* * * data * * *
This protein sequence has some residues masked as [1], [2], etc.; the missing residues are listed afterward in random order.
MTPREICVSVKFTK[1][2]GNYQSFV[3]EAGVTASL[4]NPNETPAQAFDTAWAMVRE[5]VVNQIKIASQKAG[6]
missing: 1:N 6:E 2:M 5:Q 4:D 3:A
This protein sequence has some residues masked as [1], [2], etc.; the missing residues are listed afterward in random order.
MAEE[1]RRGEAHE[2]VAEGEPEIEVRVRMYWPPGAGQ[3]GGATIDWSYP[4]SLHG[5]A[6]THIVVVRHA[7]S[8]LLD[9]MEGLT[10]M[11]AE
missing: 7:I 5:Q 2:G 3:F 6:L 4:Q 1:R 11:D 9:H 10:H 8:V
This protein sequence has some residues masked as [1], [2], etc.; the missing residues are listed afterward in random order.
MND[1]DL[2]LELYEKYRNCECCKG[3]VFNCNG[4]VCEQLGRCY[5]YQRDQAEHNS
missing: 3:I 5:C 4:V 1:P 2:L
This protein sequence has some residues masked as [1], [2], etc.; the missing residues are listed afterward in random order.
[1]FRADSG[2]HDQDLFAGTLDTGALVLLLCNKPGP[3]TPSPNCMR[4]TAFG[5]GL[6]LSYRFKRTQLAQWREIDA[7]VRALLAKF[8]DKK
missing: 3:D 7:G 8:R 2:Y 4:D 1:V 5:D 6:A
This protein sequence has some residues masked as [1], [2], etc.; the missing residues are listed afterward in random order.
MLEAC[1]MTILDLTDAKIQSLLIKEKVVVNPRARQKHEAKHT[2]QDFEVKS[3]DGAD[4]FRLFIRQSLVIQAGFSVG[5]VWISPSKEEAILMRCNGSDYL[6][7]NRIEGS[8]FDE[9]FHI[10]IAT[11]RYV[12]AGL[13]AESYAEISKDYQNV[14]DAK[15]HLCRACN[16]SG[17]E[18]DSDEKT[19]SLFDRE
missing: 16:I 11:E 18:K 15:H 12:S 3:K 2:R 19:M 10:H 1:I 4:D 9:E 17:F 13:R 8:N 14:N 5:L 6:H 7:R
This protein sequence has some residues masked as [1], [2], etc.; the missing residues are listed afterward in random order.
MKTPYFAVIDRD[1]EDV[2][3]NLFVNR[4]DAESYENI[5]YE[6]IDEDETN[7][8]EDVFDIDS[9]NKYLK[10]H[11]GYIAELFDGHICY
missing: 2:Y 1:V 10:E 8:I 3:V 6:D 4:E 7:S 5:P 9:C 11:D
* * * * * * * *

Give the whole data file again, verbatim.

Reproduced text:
This protein sequence has some residues masked as [1], [2], etc.; the missing residues are listed afterward in random order.
MTPREICVSVKFTK[1][2]GNYQSFV[3]EAGVTASL[4]NPNETPAQAFDTAWAMVRE[5]VVNQIKIASQKAG[6]
missing: 1:N 6:E 2:M 5:Q 4:D 3:A
This protein sequence has some residues masked as [1], [2], etc.; the missing residues are listed afterward in random order.
MAEE[1]RRGEAHE[2]VAEGEPEIEVRVRMYWPPGAGQ[3]GGATIDWSYP[4]SLHG[5]A[6]THIVVVRHA[7]S[8]LLD[9]MEGLT[10]M[11]AE
missing: 7:I 5:Q 2:G 3:F 6:L 4:Q 1:R 11:D 9:H 10:H 8:V
This protein sequence has some residues masked as [1], [2], etc.; the missing residues are listed afterward in random order.
MND[1]DL[2]LELYEKYRNCECCKG[3]VFNCNG[4]VCEQLGRCY[5]YQRDQAEHNS
missing: 3:I 5:C 4:V 1:P 2:L
This protein sequence has some residues masked as [1], [2], etc.; the missing residues are listed afterward in random order.
[1]FRADSG[2]HDQDLFAGTLDTGALVLLLCNKPGP[3]TPSPNCMR[4]TAFG[5]GL[6]LSYRFKRTQLAQWREIDA[7]VRALLAKF[8]DKK
missing: 3:D 7:G 8:R 2:Y 4:D 1:V 5:D 6:A
This protein sequence has some residues masked as [1], [2], etc.; the missing residues are listed afterward in random order.
MLEAC[1]MTILDLTDAKIQSLLIKEKVVVNPRARQKHEAKHT[2]QDFEVKS[3]DGAD[4]FRLFIRQSLVIQAGFSVG[5]VWISPSKEEAILMRCNGSDYL[6][7]NRIEGS[8]FDE[9]FHI[10]IAT[11]RYV[12]AGL[13]AESYAEISKDYQNV[14]DAK[15]HLCRACN[16]SG[17]E[18]DSDEKT[19]SLFDRE
missing: 16:I 11:E 18:K 15:H 12:S 3:K 2:R 19:M 10:H 1:I 4:D 9:E 17:F 13:R 8:N 14:N 5:L 6:H 7:R
This protein sequence has some residues masked as [1], [2], etc.; the missing residues are listed afterward in random order.
MKTPYFAVIDRD[1]EDV[2][3]NLFVNR[4]DAESYENI[5]YE[6]IDEDETN[7][8]EDVFDIDS[9]NKYLK[10]H[11]GYIAELFDGHICY
missing: 2:Y 1:V 10:E 8:I 3:V 6:D 4:E 7:S 5:P 9:C 11:D